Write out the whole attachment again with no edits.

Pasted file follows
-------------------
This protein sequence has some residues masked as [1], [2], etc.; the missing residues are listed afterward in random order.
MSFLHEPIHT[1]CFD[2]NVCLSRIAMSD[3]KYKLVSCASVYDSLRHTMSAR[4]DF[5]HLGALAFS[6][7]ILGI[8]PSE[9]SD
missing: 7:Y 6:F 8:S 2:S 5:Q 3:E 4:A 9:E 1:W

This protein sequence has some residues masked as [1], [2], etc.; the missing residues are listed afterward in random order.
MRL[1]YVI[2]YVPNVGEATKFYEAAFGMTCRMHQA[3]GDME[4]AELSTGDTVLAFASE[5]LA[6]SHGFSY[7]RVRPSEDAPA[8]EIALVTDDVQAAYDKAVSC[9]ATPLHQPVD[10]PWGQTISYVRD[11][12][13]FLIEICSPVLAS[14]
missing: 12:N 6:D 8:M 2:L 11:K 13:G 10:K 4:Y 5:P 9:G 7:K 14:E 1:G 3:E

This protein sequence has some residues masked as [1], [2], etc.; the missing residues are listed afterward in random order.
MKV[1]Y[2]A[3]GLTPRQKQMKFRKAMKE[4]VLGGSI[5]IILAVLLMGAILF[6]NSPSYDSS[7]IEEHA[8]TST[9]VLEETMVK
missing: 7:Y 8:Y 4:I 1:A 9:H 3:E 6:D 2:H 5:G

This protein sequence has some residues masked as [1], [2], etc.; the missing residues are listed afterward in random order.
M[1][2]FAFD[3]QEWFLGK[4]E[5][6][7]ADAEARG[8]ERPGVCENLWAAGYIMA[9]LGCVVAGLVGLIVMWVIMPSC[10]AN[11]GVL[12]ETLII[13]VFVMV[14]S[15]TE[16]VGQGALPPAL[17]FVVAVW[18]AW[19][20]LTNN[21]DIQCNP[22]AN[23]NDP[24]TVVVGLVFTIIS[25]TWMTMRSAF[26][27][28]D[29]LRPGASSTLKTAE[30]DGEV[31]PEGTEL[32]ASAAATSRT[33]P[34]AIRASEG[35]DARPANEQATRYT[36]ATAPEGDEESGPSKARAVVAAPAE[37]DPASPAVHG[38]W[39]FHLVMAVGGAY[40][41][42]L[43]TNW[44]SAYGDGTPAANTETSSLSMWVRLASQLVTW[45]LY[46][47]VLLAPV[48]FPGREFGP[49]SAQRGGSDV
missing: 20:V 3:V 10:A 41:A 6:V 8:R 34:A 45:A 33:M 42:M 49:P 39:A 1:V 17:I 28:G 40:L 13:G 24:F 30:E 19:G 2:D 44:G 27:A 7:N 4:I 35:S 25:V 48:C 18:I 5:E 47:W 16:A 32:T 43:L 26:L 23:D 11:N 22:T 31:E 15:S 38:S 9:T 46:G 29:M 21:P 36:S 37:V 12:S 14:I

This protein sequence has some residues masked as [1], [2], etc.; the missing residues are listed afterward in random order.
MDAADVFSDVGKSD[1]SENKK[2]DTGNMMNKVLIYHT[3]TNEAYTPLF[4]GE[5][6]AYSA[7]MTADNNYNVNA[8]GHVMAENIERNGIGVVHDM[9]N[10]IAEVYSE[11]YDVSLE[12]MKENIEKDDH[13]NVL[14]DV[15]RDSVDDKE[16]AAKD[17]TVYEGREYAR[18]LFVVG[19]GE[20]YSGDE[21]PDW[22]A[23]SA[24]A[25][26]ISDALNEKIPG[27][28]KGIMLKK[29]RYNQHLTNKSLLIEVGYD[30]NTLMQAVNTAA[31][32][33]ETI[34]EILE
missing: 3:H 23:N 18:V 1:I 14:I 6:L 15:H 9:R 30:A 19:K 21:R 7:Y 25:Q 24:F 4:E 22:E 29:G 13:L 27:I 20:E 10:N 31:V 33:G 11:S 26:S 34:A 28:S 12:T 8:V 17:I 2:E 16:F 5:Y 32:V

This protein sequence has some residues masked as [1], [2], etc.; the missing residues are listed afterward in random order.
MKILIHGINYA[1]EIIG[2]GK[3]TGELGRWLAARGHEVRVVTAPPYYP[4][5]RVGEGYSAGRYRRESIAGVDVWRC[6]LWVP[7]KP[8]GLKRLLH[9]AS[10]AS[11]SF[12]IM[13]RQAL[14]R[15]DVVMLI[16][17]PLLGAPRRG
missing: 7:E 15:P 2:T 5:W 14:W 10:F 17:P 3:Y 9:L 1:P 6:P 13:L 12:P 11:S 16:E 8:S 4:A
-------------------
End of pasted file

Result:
This protein sequence has some residues masked as [1], [2], etc.; the missing residues are listed afterward in random order.
MSFLHEPIHT[1]CFD[2]NVCLSRIAMSD[3]KYKLVSCASVYDSLRHTMSAR[4]DF[5]HLGALAFS[6][7]ILGI[8]PSE[9]SD
missing: 7:Y 6:F 8:S 2:S 5:Q 3:E 4:A 9:E 1:W

This protein sequence has some residues masked as [1], [2], etc.; the missing residues are listed afterward in random order.
MRL[1]YVI[2]YVPNVGEATKFYEAAFGMTCRMHQA[3]GDME[4]AELSTGDTVLAFASE[5]LA[6]SHGFSY[7]RVRPSEDAPA[8]EIALVTDDVQAAYDKAVSC[9]ATPLHQPVD[10]PWGQTISYVRD[11][12][13]FLIEICSPVLAS[14]
missing: 12:N 6:D 8:M 2:L 11:K 13:G 10:K 4:Y 5:P 9:G 7:K 14:E 1:G 3:E

This protein sequence has some residues masked as [1], [2], etc.; the missing residues are listed afterward in random order.
MKV[1]Y[2]A[3]GLTPRQKQMKFRKAMKE[4]VLGGSI[5]IILAVLLMGAILF[6]NSPSYDSS[7]IEEHA[8]TST[9]VLEETMVK
missing: 7:Y 8:Y 4:I 1:A 9:H 3:E 6:D 2:H 5:G

This protein sequence has some residues masked as [1], [2], etc.; the missing residues are listed afterward in random order.
M[1][2]FAFD[3]QEWFLGK[4]E[5][6][7]ADAEARG[8]ERPGVCENLWAAGYIMA[9]LGCVVAGLVGLIVMWVIMPSC[10]AN[11]GVL[12]ETLII[13]VFVMV[14]S[15]TE[16]VGQGALPPAL[17]FVVAVW[18]AW[19][20]LTNN[21]DIQCNP[22]AN[23]NDP[24]TVVVGLVFTIIS[25]TWMTMRSAF[26][27][28]D[29]LRPGASSTLKTAE[30]DGEV[31]PEGTEL[32]ASAAATSRT[33]P[34]AIRASEG[35]DARPANEQATRYT[36]ATAPEGDEESGPSKARAVVAAPAE[37]DPASPAVHG[38]W[39]FHLVMAVGGAY[40][41][42]L[43]TNW[44]SAYGDGTPAANTETSSLSMWVRLASQLVTW[45]LY[46][47]VLLAPV[48]FPGREFGP[49]SAQRGGSDV
missing: 20:V 3:V 10:A 41:A 6:V 8:R 34:A 45:A 33:M 42:M 49:P 39:A 1:V 17:I 28:G 40:L 13:G 24:F 30:E 19:G 2:D 44:G 27:A 7:N 4:I 35:S 25:V 48:C 18:I 5:E 47:W 16:A 32:T 43:L 26:L 23:D 11:N 22:T 31:E 15:S 38:S 9:T 46:G 29:M 21:P 36:S 37:V 12:S 14:I

This protein sequence has some residues masked as [1], [2], etc.; the missing residues are listed afterward in random order.
MDAADVFSDVGKSD[1]SENKK[2]DTGNMMNKVLIYHT[3]TNEAYTPLF[4]GE[5][6]AYSA[7]MTADNNYNVNA[8]GHVMAENIERNGIGVVHDM[9]N[10]IAEVYSE[11]YDVSLE[12]MKENIEKDDH[13]NVL[14]DV[15]RDSVDDKE[16]AAKD[17]TVYEGREYAR[18]LFVVG[19]GE[20]YSGDE[21]PDW[22]A[23]SA[24]A[25][26]ISDALNEKIPG[27][28]KGIMLKK[29]RYNQHLTNKSLLIEVGYD[30]NTLMQAVNTAA[31][32][33]ETI[34]EILE
missing: 3:H 23:N 18:V 1:I 14:I 6:L 15:H 9:R 30:A 19:K 21:R 7:Y 25:Q 24:F 4:E 22:E 29:G 13:L 27:I 20:E 10:N 31:V 33:G 11:S 26:S 34:A 28:S 12:T 8:V 17:I 2:E 16:F 5:Y 32:V

This protein sequence has some residues masked as [1], [2], etc.; the missing residues are listed afterward in random order.
MKILIHGINYA[1]EIIG[2]GK[3]TGELGRWLAARGHEVRVVTAPPYYP[4][5]RVGEGYSAGRYRRESIAGVDVWRC[6]LWVP[7]KP[8]GLKRLLH[9]AS[10]AS[11]SF[12]IM[13]RQAL[14]R[15]DVVMLI[16][17]PLLGAPRRG
missing: 7:E 15:P 2:T 5:W 14:W 10:F 17:P 3:Y 9:L 1:P 6:P 13:L 12:P 11:S 16:E 8:S 4:A